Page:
The term ‘allergic’ can be bandied about excessively and erroneously; but allergies are no fun, sometimes even serious, and it’s important to determine if your child could potentially have one. Here are the true signs of an allergy in babies.
Plenty newborns emerge with a sprinkling of spots on their visage, but eczema is more intense—red, scaly, sometimes even itchy. It can progress from the face to the limbs, and then in the folds of knees and elbows. Eczema can be the precursor to other allergic conditions—this progressive constellation of reactions referred to as ‘the atopic march’: for example, as many as 30 percent of young children with eczema also have food allergies. (source: https://nationaleczema.org/food-allergies-and-children-with-eczema/)
Food allergy vs food intolerance
A food intolerance refers to the condition whereby an enzyme required to break down a protein to make it digestible is absent. The result is usually some form of intestinal discomfort.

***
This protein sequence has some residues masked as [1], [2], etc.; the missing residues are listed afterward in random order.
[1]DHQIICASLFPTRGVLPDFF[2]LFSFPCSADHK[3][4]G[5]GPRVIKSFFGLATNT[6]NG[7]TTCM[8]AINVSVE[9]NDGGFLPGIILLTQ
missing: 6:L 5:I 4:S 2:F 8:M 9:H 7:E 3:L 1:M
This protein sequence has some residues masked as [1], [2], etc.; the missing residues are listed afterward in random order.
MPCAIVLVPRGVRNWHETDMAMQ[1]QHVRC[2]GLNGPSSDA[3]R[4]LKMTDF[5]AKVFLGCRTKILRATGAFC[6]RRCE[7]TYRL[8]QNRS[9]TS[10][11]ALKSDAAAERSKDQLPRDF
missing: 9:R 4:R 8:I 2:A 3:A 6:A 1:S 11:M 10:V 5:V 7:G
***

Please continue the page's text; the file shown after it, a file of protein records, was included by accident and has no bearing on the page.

A food allergy, on the other hand, is an immune system response to a trigger food or ingredient, manifesting as a severe, usually immediate reaction, including hives, lip swelling, vomiting, diarrhea, and wheezing.
A prolonged cough
If your baby has a persistent cough, without the attendant symptoms of cold or flu, there’s a possibility she may have allergic asthma. Asthma causes airway inflammation, causing coughing, wheezing, and shortness of breath. Eczema, food allergies and asthma can often present concurrently.
If you suspect any of the following, always consult with your doctor—don’t rely on self diagnosis alone.
Via parents.com ( https://www.parents.com/baby/health/allergy/how-to-diagnose-a-baby-allergy/ )